Al Martinez: Poker twist draws new players to card game

Aug 11, 2012   //   by admin   //   Magazines, Press  //  Comments Off

It came to him in a flash of lightning and a roar of thunder not unlike the way Moses must have received the message from God to lead his people out of Egypt. In the case of Bruce Paul it didn’t involve salvation, but rather chips and cards. He was told to invent a new poker game.

“It was a spark out of nowhere,”

he said the other day, dealing cards on a glass-top table in his Chatsworth home. He is an amiable man of 58 with thinning straight-back hair and rimless glasses, looking more like a teacher than a poker player. He added: “I had no plans to invent a game.”

He was showing me how his game was played. It’s a variation of Omaha, which itself was introduced 30 years ago, the last new poker game to “hit the felt,” as they say. You can check out its rules online. I lack the space and the wit to unravel them for you.

I’m what is known around poker gatherings as a fish, the guy who is pretty clueless about poker. Even the language of the game is foreign to me – terms like “burn,” “button” and “cold call.” I watched Paul deal the cards to demonstrate his creation and heard what he said, but I quit studying poker years ago when I figured out how to play five card draw, and anything beyond that is Chinese.

Paul’s dad had been a gambler back in Texas, and in later years Paul began playing poker, but not with any serious intent. Then about five years ago there was that epiphany, that flash of light, and he began putting together what he calls 2-11 based on a facet of the game and numbers that kept popping up in his life, the way 11:11 keep popping up in mine.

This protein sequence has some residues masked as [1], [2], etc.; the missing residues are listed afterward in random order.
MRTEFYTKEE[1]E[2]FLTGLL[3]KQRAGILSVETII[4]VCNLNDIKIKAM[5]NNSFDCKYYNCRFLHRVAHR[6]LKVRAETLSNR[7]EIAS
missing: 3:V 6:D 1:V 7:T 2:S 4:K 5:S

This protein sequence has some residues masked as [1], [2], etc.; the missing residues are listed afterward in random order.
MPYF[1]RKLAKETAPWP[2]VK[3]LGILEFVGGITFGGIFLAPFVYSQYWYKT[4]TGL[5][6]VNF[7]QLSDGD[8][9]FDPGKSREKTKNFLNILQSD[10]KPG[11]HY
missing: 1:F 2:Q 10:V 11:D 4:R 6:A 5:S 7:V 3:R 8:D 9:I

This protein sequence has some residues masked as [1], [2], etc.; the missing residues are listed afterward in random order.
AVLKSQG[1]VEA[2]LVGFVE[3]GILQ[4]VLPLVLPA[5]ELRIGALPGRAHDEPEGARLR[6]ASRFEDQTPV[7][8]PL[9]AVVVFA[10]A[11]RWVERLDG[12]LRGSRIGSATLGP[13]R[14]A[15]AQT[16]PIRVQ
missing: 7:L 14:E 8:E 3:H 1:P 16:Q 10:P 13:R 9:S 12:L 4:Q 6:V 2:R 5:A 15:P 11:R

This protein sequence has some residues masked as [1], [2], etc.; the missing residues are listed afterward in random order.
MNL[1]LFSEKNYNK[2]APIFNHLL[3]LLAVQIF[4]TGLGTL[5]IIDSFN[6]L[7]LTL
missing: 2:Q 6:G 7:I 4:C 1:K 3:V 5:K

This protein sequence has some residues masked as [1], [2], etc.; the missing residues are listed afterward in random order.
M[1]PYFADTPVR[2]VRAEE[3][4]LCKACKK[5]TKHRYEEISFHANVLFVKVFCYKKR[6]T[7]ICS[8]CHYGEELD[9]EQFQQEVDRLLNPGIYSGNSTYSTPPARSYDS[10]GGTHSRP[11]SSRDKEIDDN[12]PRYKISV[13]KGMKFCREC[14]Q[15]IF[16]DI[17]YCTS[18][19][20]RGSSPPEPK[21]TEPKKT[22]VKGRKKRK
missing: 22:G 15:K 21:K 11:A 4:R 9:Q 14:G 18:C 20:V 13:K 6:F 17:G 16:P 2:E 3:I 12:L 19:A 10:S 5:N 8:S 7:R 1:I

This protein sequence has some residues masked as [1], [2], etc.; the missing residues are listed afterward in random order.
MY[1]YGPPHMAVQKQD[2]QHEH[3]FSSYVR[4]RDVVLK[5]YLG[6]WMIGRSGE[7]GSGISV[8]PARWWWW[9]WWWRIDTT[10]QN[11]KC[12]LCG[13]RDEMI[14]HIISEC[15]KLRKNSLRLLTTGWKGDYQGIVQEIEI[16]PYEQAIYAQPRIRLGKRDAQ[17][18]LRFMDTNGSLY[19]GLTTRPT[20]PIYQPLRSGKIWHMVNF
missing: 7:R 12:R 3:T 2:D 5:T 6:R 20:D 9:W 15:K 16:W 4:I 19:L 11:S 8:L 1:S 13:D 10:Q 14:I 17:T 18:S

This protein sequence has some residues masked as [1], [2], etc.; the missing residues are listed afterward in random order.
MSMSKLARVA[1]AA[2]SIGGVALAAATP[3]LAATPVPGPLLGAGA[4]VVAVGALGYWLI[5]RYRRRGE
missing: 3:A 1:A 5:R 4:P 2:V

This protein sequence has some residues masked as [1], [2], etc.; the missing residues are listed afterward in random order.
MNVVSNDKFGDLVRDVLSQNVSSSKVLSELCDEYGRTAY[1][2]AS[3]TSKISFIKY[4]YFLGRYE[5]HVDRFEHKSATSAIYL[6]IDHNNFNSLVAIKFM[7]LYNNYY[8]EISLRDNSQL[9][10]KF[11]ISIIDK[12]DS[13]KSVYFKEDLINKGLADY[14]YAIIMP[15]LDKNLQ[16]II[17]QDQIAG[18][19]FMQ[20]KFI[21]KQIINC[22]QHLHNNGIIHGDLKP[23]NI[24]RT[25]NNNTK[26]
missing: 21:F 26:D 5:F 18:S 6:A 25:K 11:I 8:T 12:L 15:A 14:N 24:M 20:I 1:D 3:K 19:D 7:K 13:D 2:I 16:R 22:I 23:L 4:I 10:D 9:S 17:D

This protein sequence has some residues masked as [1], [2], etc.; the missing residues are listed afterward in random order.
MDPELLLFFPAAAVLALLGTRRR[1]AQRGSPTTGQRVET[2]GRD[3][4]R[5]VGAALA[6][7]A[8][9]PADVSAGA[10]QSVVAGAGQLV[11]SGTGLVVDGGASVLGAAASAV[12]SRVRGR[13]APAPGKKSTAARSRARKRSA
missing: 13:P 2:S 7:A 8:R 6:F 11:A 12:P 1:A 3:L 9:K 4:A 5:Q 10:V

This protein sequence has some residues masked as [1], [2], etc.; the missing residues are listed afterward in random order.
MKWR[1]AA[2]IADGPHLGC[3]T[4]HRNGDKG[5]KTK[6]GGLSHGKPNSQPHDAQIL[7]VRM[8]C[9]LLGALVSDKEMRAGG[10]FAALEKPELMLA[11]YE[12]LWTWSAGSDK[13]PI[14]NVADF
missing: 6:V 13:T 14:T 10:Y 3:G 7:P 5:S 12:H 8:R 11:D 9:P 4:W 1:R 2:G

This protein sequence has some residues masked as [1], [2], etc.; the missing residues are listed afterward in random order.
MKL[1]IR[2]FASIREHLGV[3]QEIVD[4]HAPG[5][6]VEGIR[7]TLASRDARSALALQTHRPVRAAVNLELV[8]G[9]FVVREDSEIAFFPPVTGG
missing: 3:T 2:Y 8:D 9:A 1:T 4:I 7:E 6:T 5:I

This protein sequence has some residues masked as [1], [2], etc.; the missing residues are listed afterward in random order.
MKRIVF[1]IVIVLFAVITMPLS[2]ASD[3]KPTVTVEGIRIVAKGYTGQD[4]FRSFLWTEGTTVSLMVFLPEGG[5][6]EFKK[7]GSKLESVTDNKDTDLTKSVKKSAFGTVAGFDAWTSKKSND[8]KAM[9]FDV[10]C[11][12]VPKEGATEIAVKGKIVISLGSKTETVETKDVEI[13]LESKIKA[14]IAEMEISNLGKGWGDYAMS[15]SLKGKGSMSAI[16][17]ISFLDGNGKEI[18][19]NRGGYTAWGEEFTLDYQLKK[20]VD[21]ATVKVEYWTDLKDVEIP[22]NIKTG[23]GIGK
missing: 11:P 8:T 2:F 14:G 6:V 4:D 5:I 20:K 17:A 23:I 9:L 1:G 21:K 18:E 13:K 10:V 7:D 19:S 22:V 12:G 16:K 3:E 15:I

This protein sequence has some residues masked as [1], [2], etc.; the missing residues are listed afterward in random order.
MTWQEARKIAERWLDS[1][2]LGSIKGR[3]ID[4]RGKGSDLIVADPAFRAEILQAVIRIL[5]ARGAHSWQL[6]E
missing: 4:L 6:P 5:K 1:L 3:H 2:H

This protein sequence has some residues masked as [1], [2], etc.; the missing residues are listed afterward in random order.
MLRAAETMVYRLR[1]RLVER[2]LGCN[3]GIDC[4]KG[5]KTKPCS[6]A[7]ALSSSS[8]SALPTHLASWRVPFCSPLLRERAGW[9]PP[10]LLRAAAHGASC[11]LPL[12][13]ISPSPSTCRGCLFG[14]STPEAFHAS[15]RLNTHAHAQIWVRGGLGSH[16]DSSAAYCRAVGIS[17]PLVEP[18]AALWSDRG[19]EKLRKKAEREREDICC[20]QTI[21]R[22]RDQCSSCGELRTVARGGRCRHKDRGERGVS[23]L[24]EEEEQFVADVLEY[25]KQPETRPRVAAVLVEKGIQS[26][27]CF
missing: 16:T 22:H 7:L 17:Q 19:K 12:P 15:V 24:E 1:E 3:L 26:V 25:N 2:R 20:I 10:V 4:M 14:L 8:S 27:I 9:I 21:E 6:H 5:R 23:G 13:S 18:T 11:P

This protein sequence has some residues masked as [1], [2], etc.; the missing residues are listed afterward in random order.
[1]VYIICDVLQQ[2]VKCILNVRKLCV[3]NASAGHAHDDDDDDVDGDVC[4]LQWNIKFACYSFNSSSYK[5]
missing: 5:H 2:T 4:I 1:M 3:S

He showed a bunch of the good old boys how to play 2-11 and they loved it. Then he had it mathematically analyzed and the company that did the work predicted that he had a winner. But it was Paul’s introduction of 2-11 to the world that convinced him he had something special.

That occurred during the World Series of Poker in Las Vegas. He set up a table at the accompanying gaming expo to demonstrate his invention. “For four days they lined up to play,” he said, “and then I knew it would be a great game played by thousands.”

During the demonstration he met the marketing director of the Bell Gardens Bicycle Card Casino, who initiated efforts to get Paul’s game into the club.

“Anyone who knows anything about poker knows the Bike,”

Paul says. “It’s the fourth largest card room in the world.” During a tournament there, 259 played 2-11 in a single day. Paul was beside himself with delight.

Now the more he licenses the game in different clubs, the more money he’ll make, but one wonders if that’s really his point. It may be enough to know that the flash of lightning five years ago produced something that bears his stamp and figures to last for a very long time.

Al Martinez writes a column that appears in the Los Angeles Daily News on Mondays and Fridays. He can be reached at almtz13@aol.com.

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